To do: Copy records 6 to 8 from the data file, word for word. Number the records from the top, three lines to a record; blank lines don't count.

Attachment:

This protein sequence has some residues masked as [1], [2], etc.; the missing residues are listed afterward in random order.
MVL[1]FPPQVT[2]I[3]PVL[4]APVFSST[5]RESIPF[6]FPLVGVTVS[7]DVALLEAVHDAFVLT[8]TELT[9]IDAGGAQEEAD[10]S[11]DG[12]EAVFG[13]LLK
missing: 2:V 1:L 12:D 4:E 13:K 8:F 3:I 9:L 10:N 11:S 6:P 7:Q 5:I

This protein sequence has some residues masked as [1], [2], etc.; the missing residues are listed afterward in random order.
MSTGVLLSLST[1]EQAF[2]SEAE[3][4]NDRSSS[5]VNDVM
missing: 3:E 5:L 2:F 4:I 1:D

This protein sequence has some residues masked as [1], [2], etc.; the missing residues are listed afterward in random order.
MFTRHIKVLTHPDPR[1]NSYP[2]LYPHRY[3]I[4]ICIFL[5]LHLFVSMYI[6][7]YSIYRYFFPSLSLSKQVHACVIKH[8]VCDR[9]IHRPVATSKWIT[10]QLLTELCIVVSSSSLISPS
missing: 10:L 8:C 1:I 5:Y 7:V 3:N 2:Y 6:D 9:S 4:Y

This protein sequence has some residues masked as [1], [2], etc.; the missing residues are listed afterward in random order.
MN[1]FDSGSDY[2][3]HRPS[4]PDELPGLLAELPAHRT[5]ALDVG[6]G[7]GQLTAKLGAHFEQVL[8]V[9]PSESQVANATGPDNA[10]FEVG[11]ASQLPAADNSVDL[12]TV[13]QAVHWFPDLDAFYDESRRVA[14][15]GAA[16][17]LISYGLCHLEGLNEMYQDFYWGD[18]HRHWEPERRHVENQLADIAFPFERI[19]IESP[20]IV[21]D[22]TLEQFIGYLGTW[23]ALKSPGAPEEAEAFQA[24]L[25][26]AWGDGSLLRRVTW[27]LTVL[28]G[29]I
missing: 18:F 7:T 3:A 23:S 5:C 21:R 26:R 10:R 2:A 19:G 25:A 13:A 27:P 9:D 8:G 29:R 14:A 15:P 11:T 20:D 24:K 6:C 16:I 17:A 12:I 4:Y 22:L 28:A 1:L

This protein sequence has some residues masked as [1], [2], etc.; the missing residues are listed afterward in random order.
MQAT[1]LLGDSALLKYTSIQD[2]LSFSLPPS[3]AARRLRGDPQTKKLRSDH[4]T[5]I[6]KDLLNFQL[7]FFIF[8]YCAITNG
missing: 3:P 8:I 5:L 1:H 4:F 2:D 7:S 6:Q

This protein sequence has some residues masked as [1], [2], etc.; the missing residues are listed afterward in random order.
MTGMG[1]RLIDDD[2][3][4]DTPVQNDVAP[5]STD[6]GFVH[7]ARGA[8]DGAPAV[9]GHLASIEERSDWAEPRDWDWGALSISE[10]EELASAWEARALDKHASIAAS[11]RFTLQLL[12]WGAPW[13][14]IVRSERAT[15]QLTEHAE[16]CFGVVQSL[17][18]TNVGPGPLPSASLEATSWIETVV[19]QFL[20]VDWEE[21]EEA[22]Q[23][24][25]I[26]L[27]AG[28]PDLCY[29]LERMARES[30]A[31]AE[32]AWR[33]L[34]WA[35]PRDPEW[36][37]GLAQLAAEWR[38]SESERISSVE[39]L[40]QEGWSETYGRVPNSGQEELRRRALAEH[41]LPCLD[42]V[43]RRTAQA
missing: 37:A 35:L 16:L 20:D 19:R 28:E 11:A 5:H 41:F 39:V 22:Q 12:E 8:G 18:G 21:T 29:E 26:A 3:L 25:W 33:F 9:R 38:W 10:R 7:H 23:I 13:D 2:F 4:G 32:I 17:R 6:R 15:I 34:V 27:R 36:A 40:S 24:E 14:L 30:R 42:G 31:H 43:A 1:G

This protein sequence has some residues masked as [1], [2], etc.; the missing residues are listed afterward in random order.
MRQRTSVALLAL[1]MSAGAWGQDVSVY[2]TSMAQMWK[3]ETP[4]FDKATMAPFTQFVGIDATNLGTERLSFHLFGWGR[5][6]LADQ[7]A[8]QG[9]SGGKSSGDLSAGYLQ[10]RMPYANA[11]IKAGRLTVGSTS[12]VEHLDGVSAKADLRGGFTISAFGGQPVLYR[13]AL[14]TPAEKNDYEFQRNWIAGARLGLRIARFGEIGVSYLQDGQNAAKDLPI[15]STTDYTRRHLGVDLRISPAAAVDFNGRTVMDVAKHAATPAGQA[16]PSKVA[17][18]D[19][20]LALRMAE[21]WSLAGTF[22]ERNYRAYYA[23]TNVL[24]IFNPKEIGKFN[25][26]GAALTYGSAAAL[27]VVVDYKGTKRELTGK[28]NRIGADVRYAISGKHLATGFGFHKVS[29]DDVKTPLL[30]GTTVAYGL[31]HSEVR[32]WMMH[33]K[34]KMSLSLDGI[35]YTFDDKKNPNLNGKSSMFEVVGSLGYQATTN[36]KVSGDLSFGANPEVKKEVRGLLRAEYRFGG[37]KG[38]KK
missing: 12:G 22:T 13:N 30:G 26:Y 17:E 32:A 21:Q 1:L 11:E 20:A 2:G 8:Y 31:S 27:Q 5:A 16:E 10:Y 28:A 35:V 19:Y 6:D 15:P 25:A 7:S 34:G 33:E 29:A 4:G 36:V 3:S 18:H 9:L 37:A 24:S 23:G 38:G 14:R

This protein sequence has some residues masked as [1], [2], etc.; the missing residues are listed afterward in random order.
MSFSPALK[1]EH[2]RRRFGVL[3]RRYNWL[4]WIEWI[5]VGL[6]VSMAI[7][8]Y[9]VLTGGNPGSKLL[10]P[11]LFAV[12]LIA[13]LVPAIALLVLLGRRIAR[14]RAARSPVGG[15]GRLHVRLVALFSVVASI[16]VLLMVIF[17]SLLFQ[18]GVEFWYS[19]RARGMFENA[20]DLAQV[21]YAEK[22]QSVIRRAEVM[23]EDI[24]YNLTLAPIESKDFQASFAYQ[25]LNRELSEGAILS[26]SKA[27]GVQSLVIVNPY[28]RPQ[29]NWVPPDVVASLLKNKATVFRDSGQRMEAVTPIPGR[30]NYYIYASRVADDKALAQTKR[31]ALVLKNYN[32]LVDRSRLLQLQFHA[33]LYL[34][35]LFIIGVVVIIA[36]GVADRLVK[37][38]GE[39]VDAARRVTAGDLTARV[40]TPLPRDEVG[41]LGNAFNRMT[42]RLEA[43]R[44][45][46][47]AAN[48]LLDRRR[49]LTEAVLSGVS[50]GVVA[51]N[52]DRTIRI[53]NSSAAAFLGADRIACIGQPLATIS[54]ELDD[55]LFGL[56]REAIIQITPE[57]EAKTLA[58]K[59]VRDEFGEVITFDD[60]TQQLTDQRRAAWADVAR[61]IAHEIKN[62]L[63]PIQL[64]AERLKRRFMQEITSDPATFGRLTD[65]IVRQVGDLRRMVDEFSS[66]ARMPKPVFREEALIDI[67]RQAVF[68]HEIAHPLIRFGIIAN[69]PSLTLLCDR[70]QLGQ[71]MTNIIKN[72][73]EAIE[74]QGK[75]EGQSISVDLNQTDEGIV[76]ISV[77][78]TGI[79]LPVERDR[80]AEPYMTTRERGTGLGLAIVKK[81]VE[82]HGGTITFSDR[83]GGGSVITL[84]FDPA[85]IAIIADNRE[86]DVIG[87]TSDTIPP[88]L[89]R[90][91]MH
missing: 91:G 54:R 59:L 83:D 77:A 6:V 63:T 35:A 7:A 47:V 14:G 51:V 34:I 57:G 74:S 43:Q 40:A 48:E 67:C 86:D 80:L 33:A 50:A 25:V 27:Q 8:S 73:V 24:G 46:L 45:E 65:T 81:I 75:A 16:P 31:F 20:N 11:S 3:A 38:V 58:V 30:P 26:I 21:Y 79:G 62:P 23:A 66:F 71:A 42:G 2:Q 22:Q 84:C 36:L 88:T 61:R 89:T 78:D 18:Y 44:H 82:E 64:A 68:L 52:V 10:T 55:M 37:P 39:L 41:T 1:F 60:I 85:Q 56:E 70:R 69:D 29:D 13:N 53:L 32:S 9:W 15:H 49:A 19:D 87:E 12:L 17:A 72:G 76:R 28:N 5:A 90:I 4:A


This protein sequence has some residues masked as [1], [2], etc.; the missing residues are listed afterward in random order.
MTGMG[1]RLIDDD[2][3][4]DTPVQNDVAP[5]STD[6]GFVH[7]ARGA[8]DGAPAV[9]GHLASIEERSDWAEPRDWDWGALSISE[10]EELASAWEARALDKHASIAAS[11]RFTLQLL[12]WGAPW[13][14]IVRSERAT[15]QLTEHAE[16]CFGVVQSL[17][18]TNVGPGPLPSASLEATSWIETVV[19]QFL[20]VDWEE[21]EEA[22]Q[23][24][25]I[26]L[27]AG[28]PDLCY[29]LERMARES[30]A[31]AE[32]AWR[33]L[34]WA[35]PRDPEW[36][37]GLAQLAAEWR[38]SESERISSVE[39]L[40]QEGWSETYGRVPNSGQEELRRRALAEH[41]LPCLD[42]V[43]RRTAQA
missing: 37:A 35:L 16:L 20:D 19:R 28:E 11:A 5:H 41:F 39:V 22:Q 12:E 8:G 18:G 21:T 29:E 26:A 3:L 25:W 33:F 9:R 38:W 10:R 7:H 23:I 13:D 2:F 4:G 32:I 17:R 6:R 15:I 34:V 27:R 36:A 40:S 24:E 14:L 30:R 42:G 31:H 43:A 1:G

This protein sequence has some residues masked as [1], [2], etc.; the missing residues are listed afterward in random order.
MRQRTSVALLAL[1]MSAGAWGQDVSVY[2]TSMAQMWK[3]ETP[4]FDKATMAPFTQFVGIDATNLGTERLSFHLFGWGR[5][6]LADQ[7]A[8]QG[9]SGGKSSGDLSAGYLQ[10]RMPYANA[11]IKAGRLTVGSTS[12]VEHLDGVSAKADLRGGFTISAFGGQPVLYR[13]AL[14]TPAEKNDYEFQRNWIAGARLGLRIARFGEIGVSYLQDGQNAAKDLPI[15]STTDYTRRHLGVDLRISPAAAVDFNGRTVMDVAKHAATPAGQA[16]PSKVA[17][18]D[19][20]LALRMAE[21]WSLAGTF[22]ERNYRAYYA[23]TNVL[24]IFNPKEIGKFN[25][26]GAALTYGSAAAL[27]VVVDYKGTKRELTGK[28]NRIGADVRYAISGKHLATGFGFHKVS[29]DDVKTPLL[30]GTTVAYGL[31]HSEVR[32]WMMH[33]K[34]KMSLSLDGI[35]YTFDDKKNPNLNGKSSMFEVVGSLGYQATTN[36]KVSGDLSFGANPEVKKEVRGLLRAEYRFGG[37]KG[38]KK
missing: 12:G 22:T 13:N 30:G 26:Y 17:E 32:A 21:Q 1:L 11:E 20:A 2:G 8:Y 31:S 27:Q 5:A 16:E 10:Y 28:A 35:V 19:Y 6:D 15:P 25:A 7:S 34:G 33:E 29:A 4:G 36:V 3:S 18:H 9:L 37:A 24:S 23:G 38:G 14:R

This protein sequence has some residues masked as [1], [2], etc.; the missing residues are listed afterward in random order.
MSFSPALK[1]EH[2]RRRFGVL[3]RRYNWL[4]WIEWI[5]VGL[6]VSMAI[7][8]Y[9]VLTGGNPGSKLL[10]P[11]LFAV[12]LIA[13]LVPAIALLVLLGRRIAR[14]RAARSPVGG[15]GRLHVRLVALFSVVASI[16]VLLMVIF[17]SLLFQ[18]GVEFWYS[19]RARGMFENA[20]DLAQV[21]YAEK[22]QSVIRRAEVM[23]EDI[24]YNLTLAPIESKDFQASFAYQ[25]LNRELSEGAILS[26]SKA[27]GVQSLVIVNPY[28]RPQ[29]NWVPPDVVASLLKNKATVFRDSGQRMEAVTPIPGR[30]NYYIYASRVADDKALAQTKR[31]ALVLKNYN[32]LVDRSRLLQLQFHA[33]LYL[34][35]LFIIGVVVIIA[36]GVADRLVK[37][38]GE[39]VDAARRVTAGDLTARV[40]TPLPRDEVG[41]LGNAFNRMT[42]RLEA[43]R[44][45][46][47]AAN[48]LLDRRR[49]LTEAVLSGVS[50]GVVA[51]N[52]DRTIRI[53]NSSAAAFLGADRIACIGQPLATIS[54]ELDD[55]LFGL[56]REAIIQITPE[57]EAKTLA[58]K[59]VRDEFGEVITFDD[60]TQQLTDQRRAAWADVAR[61]IAHEIKN[62]L[63]PIQL[64]AERLKRRFMQEITSDPATFGRLTD[65]IVRQVGDLRRMVDEFSS[66]ARMPKPVFREEALIDI[67]RQAVF[68]HEIAHPLIRFGIIAN[69]PSLTLLCDR[70]QLGQ[71]MTNIIKN[72][73]EAIE[74]QGK[75]EGQSISVDLNQTDEGIV[76]ISV[77][78]TGI[79]LPVERDR[80]AEPYMTTRERGTGLGLAIVKK[81]VE[82]HGGTITFSDR[83]GGGSVITL[84]FDPA[85]IAIIADNRE[86]DVIG[87]TSDTIPP[88]L[89]R[90][91]MH
missing: 91:G 54:R 59:L 83:D 77:A 6:V 63:T 35:A 7:A 47:V 14:G 51:V 34:I 57:G 74:S 43:Q 40:A 48:E 67:C 86:D 80:L 33:A 50:A 25:V 27:Q 8:S 73:V 24:G 46:L 45:E 65:T 81:I 75:A 16:P 31:F 20:N 11:S 3:A 38:V 58:V 30:P 26:I 21:Y 79:G 62:P 23:A 66:F 71:A 42:G 2:Q 22:Q 84:C 36:L 88:T 61:R 89:T 78:D 18:Y 44:H 82:E 64:A 68:L 52:V 10:T 55:M 37:P 39:L 41:T 1:F 60:I 85:Q 56:E 70:R 69:D 29:D 13:N 53:L 32:S 9:W 15:H 49:A 19:D 87:E 12:L 17:A 72:G 76:R 28:N 5:A 90:I 4:A